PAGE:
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THE MOWTICELLO GAZETTE.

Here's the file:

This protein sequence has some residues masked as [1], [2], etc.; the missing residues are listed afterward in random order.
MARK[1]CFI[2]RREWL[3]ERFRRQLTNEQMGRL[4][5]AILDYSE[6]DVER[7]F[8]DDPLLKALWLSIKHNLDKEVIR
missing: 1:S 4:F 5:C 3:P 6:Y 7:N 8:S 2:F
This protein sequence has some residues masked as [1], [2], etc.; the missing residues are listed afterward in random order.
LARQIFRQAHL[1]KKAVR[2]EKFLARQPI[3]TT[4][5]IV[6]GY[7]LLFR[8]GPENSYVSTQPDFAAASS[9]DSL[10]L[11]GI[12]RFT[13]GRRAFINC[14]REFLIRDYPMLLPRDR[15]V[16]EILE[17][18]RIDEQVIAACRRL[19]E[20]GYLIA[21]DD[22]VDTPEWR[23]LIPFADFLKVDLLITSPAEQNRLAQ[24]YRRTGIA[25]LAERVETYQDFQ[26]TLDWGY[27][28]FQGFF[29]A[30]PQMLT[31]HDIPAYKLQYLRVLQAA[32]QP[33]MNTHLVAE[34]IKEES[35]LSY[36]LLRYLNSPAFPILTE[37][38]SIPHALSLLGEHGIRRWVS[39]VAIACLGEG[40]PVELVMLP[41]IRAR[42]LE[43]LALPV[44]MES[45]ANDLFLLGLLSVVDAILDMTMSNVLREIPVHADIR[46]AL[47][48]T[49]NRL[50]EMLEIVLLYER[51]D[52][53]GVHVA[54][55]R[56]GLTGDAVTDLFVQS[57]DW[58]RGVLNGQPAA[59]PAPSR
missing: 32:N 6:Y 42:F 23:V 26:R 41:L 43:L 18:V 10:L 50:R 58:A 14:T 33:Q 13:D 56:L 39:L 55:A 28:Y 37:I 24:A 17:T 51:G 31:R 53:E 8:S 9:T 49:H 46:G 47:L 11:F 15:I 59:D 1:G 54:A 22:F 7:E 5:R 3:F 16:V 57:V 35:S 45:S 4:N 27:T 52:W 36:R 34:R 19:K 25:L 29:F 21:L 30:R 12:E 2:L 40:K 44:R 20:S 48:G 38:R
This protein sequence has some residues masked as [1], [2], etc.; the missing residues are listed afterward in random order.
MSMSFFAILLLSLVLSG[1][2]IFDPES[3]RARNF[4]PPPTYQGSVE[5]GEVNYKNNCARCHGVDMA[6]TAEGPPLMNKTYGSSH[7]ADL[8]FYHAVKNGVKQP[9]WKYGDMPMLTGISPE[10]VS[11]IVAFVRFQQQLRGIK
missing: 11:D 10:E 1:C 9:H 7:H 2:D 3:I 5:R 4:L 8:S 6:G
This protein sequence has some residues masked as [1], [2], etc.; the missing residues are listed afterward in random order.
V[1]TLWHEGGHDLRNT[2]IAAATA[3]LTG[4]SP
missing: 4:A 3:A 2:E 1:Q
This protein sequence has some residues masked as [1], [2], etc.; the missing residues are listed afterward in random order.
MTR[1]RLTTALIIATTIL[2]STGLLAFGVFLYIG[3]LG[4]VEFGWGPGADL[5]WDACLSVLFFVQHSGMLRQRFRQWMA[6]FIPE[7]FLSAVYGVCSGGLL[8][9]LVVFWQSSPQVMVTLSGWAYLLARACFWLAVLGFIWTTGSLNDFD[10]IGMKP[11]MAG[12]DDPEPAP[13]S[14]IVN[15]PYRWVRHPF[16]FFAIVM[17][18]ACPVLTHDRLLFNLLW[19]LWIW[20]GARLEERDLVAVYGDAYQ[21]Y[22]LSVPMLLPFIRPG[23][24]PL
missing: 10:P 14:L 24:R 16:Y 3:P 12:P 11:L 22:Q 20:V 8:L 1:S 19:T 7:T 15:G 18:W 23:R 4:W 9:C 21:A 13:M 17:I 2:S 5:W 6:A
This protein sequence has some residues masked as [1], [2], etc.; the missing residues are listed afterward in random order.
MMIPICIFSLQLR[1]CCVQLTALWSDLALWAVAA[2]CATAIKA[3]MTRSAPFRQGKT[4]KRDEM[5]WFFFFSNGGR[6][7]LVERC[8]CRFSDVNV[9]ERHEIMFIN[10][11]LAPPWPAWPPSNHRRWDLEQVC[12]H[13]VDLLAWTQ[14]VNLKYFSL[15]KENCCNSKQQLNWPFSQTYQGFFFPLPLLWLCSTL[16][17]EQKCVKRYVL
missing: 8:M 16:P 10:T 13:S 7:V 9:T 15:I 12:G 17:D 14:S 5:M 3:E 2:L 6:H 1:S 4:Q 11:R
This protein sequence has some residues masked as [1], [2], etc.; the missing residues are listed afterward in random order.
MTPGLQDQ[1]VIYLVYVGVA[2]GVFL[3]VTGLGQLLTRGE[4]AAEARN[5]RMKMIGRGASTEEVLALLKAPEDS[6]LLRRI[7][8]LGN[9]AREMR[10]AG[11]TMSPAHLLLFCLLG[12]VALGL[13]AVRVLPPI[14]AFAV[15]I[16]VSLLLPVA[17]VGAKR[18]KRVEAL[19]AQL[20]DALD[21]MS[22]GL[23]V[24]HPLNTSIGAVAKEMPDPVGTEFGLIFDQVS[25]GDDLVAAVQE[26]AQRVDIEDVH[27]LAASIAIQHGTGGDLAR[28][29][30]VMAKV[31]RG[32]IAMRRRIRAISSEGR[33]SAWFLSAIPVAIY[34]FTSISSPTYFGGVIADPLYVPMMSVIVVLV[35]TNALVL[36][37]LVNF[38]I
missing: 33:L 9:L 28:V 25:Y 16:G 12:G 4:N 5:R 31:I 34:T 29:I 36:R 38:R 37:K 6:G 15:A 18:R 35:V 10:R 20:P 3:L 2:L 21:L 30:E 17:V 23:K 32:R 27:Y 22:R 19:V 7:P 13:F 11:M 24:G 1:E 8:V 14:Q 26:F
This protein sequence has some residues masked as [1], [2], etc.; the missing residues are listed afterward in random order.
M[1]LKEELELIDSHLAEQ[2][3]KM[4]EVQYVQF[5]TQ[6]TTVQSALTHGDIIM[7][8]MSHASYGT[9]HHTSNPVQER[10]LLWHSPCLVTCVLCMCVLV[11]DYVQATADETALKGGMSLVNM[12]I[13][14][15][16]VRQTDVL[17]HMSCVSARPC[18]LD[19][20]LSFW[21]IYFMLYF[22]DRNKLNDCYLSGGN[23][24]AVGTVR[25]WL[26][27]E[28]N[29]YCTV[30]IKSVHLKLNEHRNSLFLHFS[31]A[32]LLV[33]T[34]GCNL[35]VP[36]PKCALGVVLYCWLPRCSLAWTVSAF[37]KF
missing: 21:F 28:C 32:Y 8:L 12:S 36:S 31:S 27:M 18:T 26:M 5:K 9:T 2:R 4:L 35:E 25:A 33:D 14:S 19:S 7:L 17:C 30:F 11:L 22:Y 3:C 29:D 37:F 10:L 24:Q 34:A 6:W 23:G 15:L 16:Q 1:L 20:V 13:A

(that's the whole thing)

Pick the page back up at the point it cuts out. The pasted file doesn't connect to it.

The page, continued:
~'"IIU" MiLlJSt-M.1IISCH.hK. JEFFERSON^ STKEK KjioNTICTLI.O. MISSISSIPM ^-” -[VOIj l] • SATURDAY. JULY 19.~IM |(J , ■Mf .. . T7 * ' ll^l^' ~ " ———^—' - --- ■ — * JUalb o. ( Four dollars per annum, half in advance, the balance at the expiration ol the year. Advertisements, qpt-ttexcpediug ten lines, in serted once for one dollar, fifty cents for each con tinuance; longer ones iu the same proportion. 05-Advertising customer? will please mark the number of insertions required on the margin of their advertisements; otherwise, thev will he continued until forbid, and enlarged accg|jlipgly. FROM THE RICHMOND ENQUIRER. THE PRESIDENCY. When the people of this Uniotjjlrere call ed upon to chooje a chief magistrate, under * whom the new constitution wa- to go into op eration, ail eyes were instinctively turned to the man—‘-first in war. firs' in peace, and first in the hearts of his countrymen.” At the end of the second constitutional term, Wash ington. the great revolutionary, withdrew from power crowned with the blessings of America, and the admii-tiitp of the world. He was succeeded Mr. Adams. This conscript father had, rn his vo ith, drunk deeply in the crystal fountain of Greece and Rome, and familiarised his mind to the best models of antiquity. He had been the first or among the very first to sound the toscin a gainst British‘wrong and oppression, and directly contributed by his counsels and Ins pen to the disruption of the colonies from the parent country. His elevation, therefore to the executive chair, seemed hut a just re ward for the high talents and services he had given to the infant Republic. But before he end of one c-nstitutional term evil counsel*, were found to prevail in the cabnet; under mr .fumuimicuiuii or ine man 10 ivuom we hr'J been so greatly indebted for political in dependence, we were well nigh loosing,our civil liberties forever. A change of administration was now loud ly called for, and Mr. Jefferson a-somed the helm amidst the lengthened plaudits of a na tion of re publicans. The mind of this great man was very ear lv imbued with the spirit of the age —which if his turn, he had enlightened and advanc ed.— At thirty-four he gave us the immortal Declaration of Independence; and hi- inter mediate service- alone***! hotjtg and abroad, would lia.e been sufficient tor point him out to the gratitude of a v irtuous and in lightened people. To him theiefore it pre-eminently belonged to heal the wounds our free insti tutions sustained and to re-a<sure the suffer ing nations of 'he world of the great politic al truth first demonstrated in America— that the people ore cabahle of self govern ment — \t the end of the second term, he too. like the father of his country, gladly w ithdrew to the bosom of philosophical re tirement. Mr. .Madison followed. This accomplish ed statesman had also rendered himself a signa] benefactor to the country that reward ed him with the highest distinction known among men—the chief magistrate of a free people. Our pre-ent happy form of national policy was mainly the work ofhis hands. It was he who nicely adjusted the parts, and fr-t demonstrated the problem, that tlie sov ereignty of individual tales could be main tained under an efficient general or federal government—having the power of peace and war. and onlv terrible against internal 01 external aggression*. Again when the crisis •of'08 — '00. when the litrhl nf the revnlntinn seemed almost extinct with our i ulers, it was he who arnn-ed thp people by the masterly Report op the violation- of the constitution, and thus powerfully aided in hanging back the government to first pri^fiples, in 1801. Finally, like Mr Jeffer-oh (when in the Same department of state) he Ind often oc v easion to vindicate our country’s rights a gainst foreign insult and violence—an office, that both one and the other always perforin ed with a spirit and eloquence equally felt in Europe and America. The«e splendid di # plomatic papers (which, under similar cir cumstances have received a worthy addition from the pen of our pre-ent chief magistrates) constituted of themselve-, strong claim- to the gratitude id' a Republic ever miudlul of ber interest, and proud of the distinction of her sons. Mr. Monroe derives his first claim to a nation’s line from that great source of all the public vir'ue-—the war of the revolu tion. His d i v or ion to country and Ireedom was, in the mighty struggle, sealed with his blood; and we find his nano in our subse quent history honorably connected with ail flip great mea-ures which con-oiidited our liberties and prosperity. Out this last of the revolutionary school, is yet in the high trust to which he h i- been called hv n nnanimi-' ty almost peculiar to himself J shall (here-j ■ leave me a,me pailicUl* enumeration o! his*probationary services lo the period, when "descent from power, like death, s^v^l have canonized iiis virtues.” From this rapid sketch it will be clearly pejceivt d, that each of our Presidents ha' been selected by the people, as much from the reco|Jpction of past services. as with the view to the capacity of future usefulness; thus has the gratitude ot the natioq been tender ed admirably harmonious with i-s own essen tial gloryinterests. But the cycle fixed by enlightened pre cedent (more powerful than laws written on tables) has again brought round to us, the question—who shall succeed .that line of il lustrious wurthie-? We me not—peihaps for tunately tor the Country—without a con course of candidates. Ye; it would seem that all the active influence of \ nginia. appar ently without much enquiry or reflection has been engagei^ii®: the cau’-e of William H. Crawford. DiSering materially with that por tion oi my fellow c itizens. 1-hall examine with freedom, but without personal hostility his pretensions to the high honor sought for it itn. Alter the most diligent enquiry' into Mr. Crawford's public history, the conviction has been forced upon me that his acts have I een either negative, itoubtful, or censurable. It this conclusion be deemed harsh, and there is no doubt that it will be so considered by hi- parisans, I beg ;hat some of ifienr will take the trouble, to show ly facts v herein I have erred, and to bring uul the evidence ot his positive merits. Both Mr. C. and the public may be benefited by Ibe discu-siun; !(lr ( »ITt Imp Irntn Kblioi inn lUm I ..... m ... !> -> I •ent, in a minority on this subject. I be earliest record ive have of Mr. C. re presents him as offering homage to Mr. Ad ams in professions of the unlimited c* nfliience. in his measures—at the very moment when 'he thiee last presidents, and the whole re publican party justly alarmed foi the salty ol out institutions, stood torih in open array agains that administration—This fact was, at first discredited by the friends of Mr. C. certainly with his connivance it not at fits suggesting Further proof, however, ad duced, and then the charge was* elmitied and palliated. — Finally, it has been attempted lo obliterate the recorded evidence, by the recollection of certain persons, who testify that he was, about that 'ime*, a lepublicau! Dr Abbott tepresents him in the following year, (’99) as “not simply a republican, op posed to the administration of Mr. Adams; but denominated by the supporters of the administration—a jacobin.” 'I his is not im probable Extremes (as in an unfinished cir cle) are always found to approximate. He therefore commenced his political career, a flaming federalist, might very well, in a lapse of a year, become a violent jacobin. i-uch a character has no polarity; but the people want a president w ho is, in [Hilitics what is seems that Mr. C. was not in ’98 or ’99—“simply a republican.” J he next eight nr nine years of his life, appear to ha> e been employed in all the tur bulence ol party contention, aggravated by local and personal topics,. Two of these wrangles terminated in duels, with the loss ol a life. But having at length crushed his personal opponents, we find him in 1807, a member of he United States Senate* F mm this period his historv has been more under the observation of the Union Let us see what claims he has since established to a paramont place in the esteem and gratitude of his country. In the Senate, Mr. Crawford voted to re charter the old bank of the United States, (a measure which Virginia instructed her senators to oppose) and took that occasion to intimate that, the individual state ought to be prohibited tmm incorporating banks—in order. I presume, to create an uncontroled monied aristocracy in that mammoth in-ti tuiion. Mr. C. did not stop here He attack ed the instructions given to Messrs. Gile and Brent, and i hose to display his filial pie ty to his native state, by attributing herop po-i'ion to the federal hank, not to a princi pie, hot sordid interest — Virginia, as he at gued, holding a large portion of the stock in her own local institutions. As a comment on this statement, [written from memorv ] will the Enqniier favour the public with an ex (ract of the speech itself, together with Mr. Brent’s indignant reply t > the foul insinua tion? We will then, perhaps more fully see the point of the anecdote lately given by a writer in the Enquirer LBendfcton) of the conversation between Mr C. and (as is be lieved) a distinguished yirginia member of congtess. Iii llie session ot 181 W-U>, ;V|, cha'jtt ed Mr. Madison with being guilty ot dupn city in the message that reconimenderWbe [second war of our independence; hut nffien the declaration was sent up from the otfcei house, Mr. C. gave it no active support—al though there vva- 1 strong partyiQn the Sev nate (besides the federalists) who wished to Mibstitu’e letters of marque and repri.-al. 1 his (action (in, and out of the Senate) consisted, . principally, of Mes-rs. Gallatin, Giles, i Smith; &c. &c. the particular friends of Mr Crawford; and it is believed that he fully coricured with them in their preference of the paltry substitute; although he wa> finally compelled to vole for the war. It will, how ever. be rememheied by those who served with him, at the time, that during the two , war ses-ioiis that lie sat in the Senate (be fore, bis departure for Fiance) he made neither speech nor proposition in support ol j that great mea-ure: on the contrary when the | hill came up foitn the lb.Use of Kepresenta i lor building a certain number of ships ol war. Air. C. spoke against the measuie, and ridicu ed the idea ot engining England on tlm ocean as the extreme of madness and | fully. ri o the immortal glory of better coun l-els and the*valor of our seamen, these pre diction ot a misgiving mind were early and completely falsified. A.r. Crawford’s mission to France is riot marked by a single incident that can be trea son d in the memory. He crossed the ocean and returned, ard fits correspondence dur ing the interval was almost wholly limbed to hills drawn for his pay. As Secretary War, I recollect but one measure ocjiroposilion «This, beyond the or j umory rmrrine ot me Di^jeao—Hit recouimen jilatinn of marriage- between our while pop ulation and Indians. »n the frontiers, in lieu ol the importation ol foieigners! Mr. C iaw ford has now been some seven years in the department of the treasury. V\ hai scheme ot finance has her devised in all that period? 11is annual Iteports will scarcely be appealed to by his warmest par tisans in answer to this question Ttyese pa per- though sometimes explained by one or i more supplementary reports,' have not al nays been intelligible; and when understood I have uniformly been ridiculed and derided, ! by every man in America at all acquaimed i with fiscal transactions. The Hepoit ol the last year i- particularly remarkable for an other charncier. Alter Conjuring up an arti ficial deficit (of some irri 11 ions and a quarter ul dollar-) for the y eai lfi25 he veiy ingen iously recommends, under the pielenct ot revenue, a permanent increase of the Tariff 10 meet that lempory exigency — theieby ex peeling to conciliate the manufacturer- with out alarming the othe'r great inti re-t of the community. rl his stiaia;. em was well under stood by more than one member of Congress, fiom Virginia, during the last session. I nder the head ol Treasury operation-, I shall not dwell particularly on the charge, made by the Governor of Georgia and others, ol Mr. C’s participation with the Creek a getit. Mitchell, in the illicit introduction of -laves into the United Stale-, and his Mr. C's neglect to pro-ecute the -aid Mitchell on the report ol the attorney general, a> the Se ‘•' = v«*iy Ui me treasury was Hound to do; or on the unauthorized loans ol nearly a million of dollars to different hanks known to be in solvent or unsafe—whereby the treasury has lost the money; nor on the supptessed docu ments making a part ot the correspondence relative to those loans—nor on the employ ment of a l nited States senator in an execu tive and lucrative service, against the spirit of the laws, and the independence of Con giess:— In these transactions Mr. Crawford has, doubtless, gained many partizans at the expense of the United plates; but I shall conclude this negative review by some other incontrovertible lacts, highly illustrative of the character 1 have attempted to pourtray. Some years ago the House of Hepresenr tatives passed a resolution requiring the Se cretary of the Treasury and War depart ment to report, severally, on the question of internal improvements. Mr Calhoun prompt ly obeyed the call; hut Mr. Crawford know i >g that the subject was one on which the I' Clic mind was much divided, and that he could not write on it without disclosing bi« own particular learning, ha- not to this day heyed the order of the people’s representa tives! • j In the beginning of 1816, a plan was sud denly formed at Washington, on the part of the Buirites and C’linlonians in Congress (from New-York) aided by other interested® • nd faction- members, to put down Mr. Mon-: | roe in the impending caucus. T his scheme j "as g^ally favoured by a caucus vole in he legislature of New-York—requesting the delegates of that stale at Washington to sup. ■port any candidate for the Presidency not a Virginian. The first difficulty was to find a peison who would lend himself to the faction. Mr. Tompkins honestly relmed bis name! and Mr. Crawford had not been previously ■ bought ol for Ibe presidency by a single in dividual in the Union. He was nevertheless, in the emergency, selected as the opponent’, ot the Virgiiiian, and, as was foreseen, slate i>rt4e brought over to his support all, or (lie greater par|gpf the Georgians. A lew weeks before the caucus, the plot was opened by Dr. Bibb who told the public (in a letter) that “Mr.*iawford did not consider him self among those from whom the select ton °i!!rhIv,,0,be niade”-fllr C. well knowing that Mr. M. was the only republican candi date within the view ol the people.—This modest reply, therefore, rather intimated that there ought to be an opponent Accord ingly, oo the following day', the Washington Gazette, the L niform organ of Mr. C\ an nounced, that the editor was authorized to say, that on application to Dr. Bibb, the iat t|-r declared that therm was nothing in bis published letter to take Mr. C out of the field of selection, and that, if nominated, and elected, he would sene. No further public declaration was made by Mr. C. or any oKe in his name, tjiher before oral the caucus, but the most vigorous exeilions were contin ued in bis behalf, and under bis eye; toi he was pte-enl al Washington a? secretary of *v at. At llie nomination, no one appearing on the part of Mr. C. to withdraw his name he ieeeiieu the whole support ot the factious amou^nng to wiy lour votes, ihe pamphlet published by ibis minority is a most exttaor i dinary document. 1 heir support of Mr. j Crawford is expressly stated to be— opposi tion to the “Virginia dynaysly,” and “the Virginia school of policyand the pamphlet abounds w ith the gratest charges against Mr. Jeflersion and Mr. Madison, as Bell as against Mr. Monroe. On that occasion it seems that Mr. Crawford was willing to put himself at the head of that hostile feeling and to deny his native state. It remains to be seen whe ther the people of Virginia will not, at ihe polls in 1824, return the compliment by tort-retting him. 1 ha e thus endeavoured to trace Mr. C. thi- ugh ihe gradations of public life. It the oflire- which he has held be numerous, so j have been his opportunists to record his vir tue- and services in the hearts of freemen. But we have seen nothing in his history to .file eithei our love or admiration. Shall he [then be admitted to the Presidency special,a 'gratia-—a- drones take learned degree-_ merely because he has gone thri ugh ihe mi ni- of personal attendence? This would be indeed—to follow up 'he language botrowed from universities—let him eat his way to the highest honor at the nations expense! — WYTHE. MAJOR LONG. That enterprizing and intelligent officer, Major Long, lias again set out on an explor ing expedition a few days since from this place, and we wish him the same success Iticn niiuiucu 1113 IttM r.AJJttU IIIUIJ. Major L. made hisexpedition to the Rocky Mountains under very fortunate circum stances; he was accompanied by man\ ac ilive agd intelligent gentlemen of science, w ho by their papers in the various branches of science, have added much to the slock of knowledge.- We aie happy to state, that Major L again takes with bin. most of the same scientific gentlemen that accompanied him in hi- former journey. Mr. Kea ing, professorof chemistry applied to the arts, in the Pennsylvania University, is attached to this expedition, as Geologist and Mineralo gist. We expect much front this gen'leman in his branch—the country to he passed, is particularly interesting, being at the junc tion of the primitive w ith the secondary for mations near the head waters of the lakes. Major Long proposes to continue in near ly a direct line from Wiling, to Columbia, Ohio, to ^icago. thence to Prairie du Chveo, on the Mississippi. Up thi$ river and St. Pe ter’s river to the sourer ofthe latter, which has never been investigated The party then cross the high lands to Red River which Hows into like Winnipec, continue down Ibis river, until they feach the 49th parallel of latitude. It will then return to this paral lel, which marks the boundary of Canada jn'il thjgy strike the Rivef La Plue, which falls into Lake Superior. Having descended Ibis river, rive lake will afford them an ex fie^tioos and safe route to their anxious :jends- Aar. Gaz. Phil a.